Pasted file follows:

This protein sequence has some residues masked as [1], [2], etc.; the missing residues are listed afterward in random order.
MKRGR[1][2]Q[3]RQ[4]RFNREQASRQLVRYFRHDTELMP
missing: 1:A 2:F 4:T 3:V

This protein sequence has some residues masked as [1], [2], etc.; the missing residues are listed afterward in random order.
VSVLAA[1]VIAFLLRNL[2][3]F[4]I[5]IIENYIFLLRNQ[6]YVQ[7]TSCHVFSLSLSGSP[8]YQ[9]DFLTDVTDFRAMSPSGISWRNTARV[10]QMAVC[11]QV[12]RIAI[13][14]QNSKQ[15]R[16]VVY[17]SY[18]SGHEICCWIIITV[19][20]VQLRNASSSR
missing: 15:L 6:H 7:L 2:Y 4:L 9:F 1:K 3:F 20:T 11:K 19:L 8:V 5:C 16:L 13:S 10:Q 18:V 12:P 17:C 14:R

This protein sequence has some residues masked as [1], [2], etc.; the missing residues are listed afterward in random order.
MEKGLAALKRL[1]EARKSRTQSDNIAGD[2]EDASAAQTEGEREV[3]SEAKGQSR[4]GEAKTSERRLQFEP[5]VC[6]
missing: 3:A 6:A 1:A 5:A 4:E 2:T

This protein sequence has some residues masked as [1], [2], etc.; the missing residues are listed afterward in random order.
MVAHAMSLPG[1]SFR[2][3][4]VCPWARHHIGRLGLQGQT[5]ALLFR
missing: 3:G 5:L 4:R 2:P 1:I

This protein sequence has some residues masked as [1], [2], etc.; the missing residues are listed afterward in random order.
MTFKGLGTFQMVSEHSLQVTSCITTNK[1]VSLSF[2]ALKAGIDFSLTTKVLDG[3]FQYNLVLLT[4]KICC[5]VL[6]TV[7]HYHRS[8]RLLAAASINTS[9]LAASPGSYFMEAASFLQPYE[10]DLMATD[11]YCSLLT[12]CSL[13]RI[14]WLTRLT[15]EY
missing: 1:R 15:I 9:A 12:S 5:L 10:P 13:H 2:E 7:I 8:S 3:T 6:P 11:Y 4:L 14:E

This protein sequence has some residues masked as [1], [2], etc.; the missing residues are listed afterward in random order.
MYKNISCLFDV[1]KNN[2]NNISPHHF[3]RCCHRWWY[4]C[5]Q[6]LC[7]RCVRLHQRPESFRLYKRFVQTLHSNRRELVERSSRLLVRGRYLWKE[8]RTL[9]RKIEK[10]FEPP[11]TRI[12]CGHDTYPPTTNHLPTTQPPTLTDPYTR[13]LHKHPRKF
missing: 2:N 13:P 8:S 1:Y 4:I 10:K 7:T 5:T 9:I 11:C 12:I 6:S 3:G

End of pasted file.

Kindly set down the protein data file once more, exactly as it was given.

This protein sequence has some residues masked as [1], [2], etc.; the missing residues are listed afterward in random order.
MKRGR[1][2]Q[3]RQ[4]RFNREQASRQLVRYFRHDTELMP
missing: 1:A 2:F 4:T 3:V

This protein sequence has some residues masked as [1], [2], etc.; the missing residues are listed afterward in random order.
VSVLAA[1]VIAFLLRNL[2][3]F[4]I[5]IIENYIFLLRNQ[6]YVQ[7]TSCHVFSLSLSGSP[8]YQ[9]DFLTDVTDFRAMSPSGISWRNTARV[10]QMAVC[11]QV[12]RIAI[13][14]QNSKQ[15]R[16]VVY[17]SY[18]SGHEICCWIIITV[19][20]VQLRNASSSR
missing: 15:L 6:H 7:L 2:Y 4:L 9:F 1:K 3:F 20:T 11:K 19:L 8:V 5:C 16:L 13:S 10:Q 18:V 12:P 17:C 14:R

This protein sequence has some residues masked as [1], [2], etc.; the missing residues are listed afterward in random order.
MEKGLAALKRL[1]EARKSRTQSDNIAGD[2]EDASAAQTEGEREV[3]SEAKGQSR[4]GEAKTSERRLQFEP[5]VC[6]
missing: 3:A 6:A 1:A 5:A 4:E 2:T

This protein sequence has some residues masked as [1], [2], etc.; the missing residues are listed afterward in random order.
MVAHAMSLPG[1]SFR[2][3][4]VCPWARHHIGRLGLQGQT[5]ALLFR
missing: 3:G 5:L 4:R 2:P 1:I

This protein sequence has some residues masked as [1], [2], etc.; the missing residues are listed afterward in random order.
MTFKGLGTFQMVSEHSLQVTSCITTNK[1]VSLSF[2]ALKAGIDFSLTTKVLDG[3]FQYNLVLLT[4]KICC[5]VL[6]TV[7]HYHRS[8]RLLAAASINTS[9]LAASPGSYFMEAASFLQPYE[10]DLMATD[11]YCSLLT[12]CSL[13]RI[14]WLTRLT[15]EY
missing: 1:R 15:I 9:A 12:S 5:L 10:P 13:H 2:E 7:I 8:S 3:T 6:P 11:Y 4:L 14:E

This protein sequence has some residues masked as [1], [2], etc.; the missing residues are listed afterward in random order.
MYKNISCLFDV[1]KNN[2]NNISPHHF[3]RCCHRWWY[4]C[5]Q[6]LC[7]RCVRLHQRPESFRLYKRFVQTLHSNRRELVERSSRLLVRGRYLWKE[8]RTL[9]RKIEK[10]FEPP[11]TRI[12]CGHDTYPPTTNHLPTTQPPTLTDPYTR[13]LHKHPRKF
missing: 2:N 13:P 8:S 1:Y 4:I 10:K 7:T 5:T 9:I 11:C 12:I 6:S 3:G